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An Epidemic of Obesity Myths
North American Association for the Study of Obesity

NAASO and its parent, the International Association for the Study of Obesity, shape professional notions about obesity by publishing the top two journals on the subject.
The North American Association for the Study of Obesity is a professional organization representing the interests of clinicians and physicians treating obesity. Past NAASO president Barbara Rolls acknowledged that "most of our donations come from a number of pharmaceutical companies." In 1996, a NAASO newsletter noted that its Corporate Advisory Board consisted of representatives from contributing companies: Amgen, Eli Lilly, Roche, Interneuron, Knoll, Procter & Gamble Co., Slim-Fast Foods, and Wyeth-Ayerst Laboratories.

According to NAASO Executive Director Edward Bernstein, obesity is a good industry to be in: "There's no disease state in existence that represents such a large market."

In 1998, an unrestricted grant from Knoll allowed NAASO to conduct "an extensive public relations campaign" that "helped NAASO shape news reports about obesity with key messages." NAASO's newsletter reported that this campaign involved targeting "more than 700 health and medical reporters at major print, television, trade publications, and radio outlets," as well as members of Congress. NAASO's "Practical Guide" for understanding obesity was distributed by Knoll to all attendees of an annual meeting of the American Academy of Family Physicians.

NAASO also influences doctors through its industry-funded continuing medical education (CME) classes. Sanofi-Aventis, which is currently testing its weight-loss pill Acomplia, sponsors a NAASO-run CME course titled "Understanding and Treating Obesity." Which researchers reviewed this course to ensure the best possible education for America's physicians? One was Xavier Pi-Sunyer, the lead Acomplia researcher. Another, Steven Haffner, was a consultant for Sanofi and a member of the speakers' bureaus for Pfizer, GlaxoSmithKline, and AstraZeneca. Roche, meanwhile, helped to fund NAASO's CD-ROM "Clinical Management of Obesity," featuring AOA board member emeritus George Bray. Abbott, maker of Meridia, sponsored a NAASO CME project called "Office Management of Obesity."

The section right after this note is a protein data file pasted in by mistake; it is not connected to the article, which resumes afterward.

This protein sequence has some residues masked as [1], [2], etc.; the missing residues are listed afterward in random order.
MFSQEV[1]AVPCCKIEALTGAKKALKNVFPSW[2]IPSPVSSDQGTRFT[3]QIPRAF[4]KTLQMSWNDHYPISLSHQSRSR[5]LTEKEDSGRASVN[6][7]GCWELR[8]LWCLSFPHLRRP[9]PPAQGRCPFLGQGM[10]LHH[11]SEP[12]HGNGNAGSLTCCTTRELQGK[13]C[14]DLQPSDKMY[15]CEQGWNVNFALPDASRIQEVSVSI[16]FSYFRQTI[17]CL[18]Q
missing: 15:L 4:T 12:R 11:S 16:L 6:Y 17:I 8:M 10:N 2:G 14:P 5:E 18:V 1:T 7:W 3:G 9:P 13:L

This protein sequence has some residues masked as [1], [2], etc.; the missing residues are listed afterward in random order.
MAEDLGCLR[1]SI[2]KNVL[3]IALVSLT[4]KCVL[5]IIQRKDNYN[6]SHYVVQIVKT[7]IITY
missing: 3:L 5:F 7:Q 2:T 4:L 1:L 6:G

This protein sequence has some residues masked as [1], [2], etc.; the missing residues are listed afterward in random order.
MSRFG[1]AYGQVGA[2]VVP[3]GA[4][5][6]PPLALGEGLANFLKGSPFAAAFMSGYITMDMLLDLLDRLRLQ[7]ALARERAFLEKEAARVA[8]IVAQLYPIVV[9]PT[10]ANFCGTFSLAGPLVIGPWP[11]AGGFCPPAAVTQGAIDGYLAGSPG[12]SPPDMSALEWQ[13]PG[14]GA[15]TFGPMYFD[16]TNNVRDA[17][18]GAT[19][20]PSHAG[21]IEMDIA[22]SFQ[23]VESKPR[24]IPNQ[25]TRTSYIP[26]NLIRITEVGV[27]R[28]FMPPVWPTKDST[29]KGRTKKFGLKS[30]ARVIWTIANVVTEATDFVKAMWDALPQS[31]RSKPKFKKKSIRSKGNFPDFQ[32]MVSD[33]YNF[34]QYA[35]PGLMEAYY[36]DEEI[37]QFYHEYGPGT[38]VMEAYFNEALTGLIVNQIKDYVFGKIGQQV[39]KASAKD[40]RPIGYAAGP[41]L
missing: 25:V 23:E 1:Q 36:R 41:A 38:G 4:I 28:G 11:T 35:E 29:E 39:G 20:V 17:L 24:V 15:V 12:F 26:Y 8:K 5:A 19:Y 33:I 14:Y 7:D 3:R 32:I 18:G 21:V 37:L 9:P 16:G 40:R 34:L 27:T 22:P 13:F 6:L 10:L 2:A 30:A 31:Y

NAASO and its parent, the International Association for the Study of Obesity (IASO), shape professional notions about obesity by publishing the top two journals on the subject. NAASO's Obesity Research has been edited by the group's founder, former CORE unit director George Bray, and by Pi-Sunyer. Meanwhile, AOA's Atkinson edits IASO's International Journal of Obesity, along with editorial board members such as Pi-Sunyer and David Allison.

IASO oversees the International Obesity Task Force (IOTF), which makes recommendations to the World Health Organization. IOTF panels have been populated by top industry-funded obesity researchers such as Pi-Sunyer, Weight Watchers advisory board member Shiriki Kumanyika, Phillip James, and William Dietz, currently director of the CDC's division of nutrition and physical activity. IOTF has stated it "would like to acknowledge the financial support received in the form of educational grants from Hoffman-La Roche, BASF Knoll and Servier." Britain's Daily Mail reported that three-quarters of IOTF's funding comes from the pharmaceutical industry.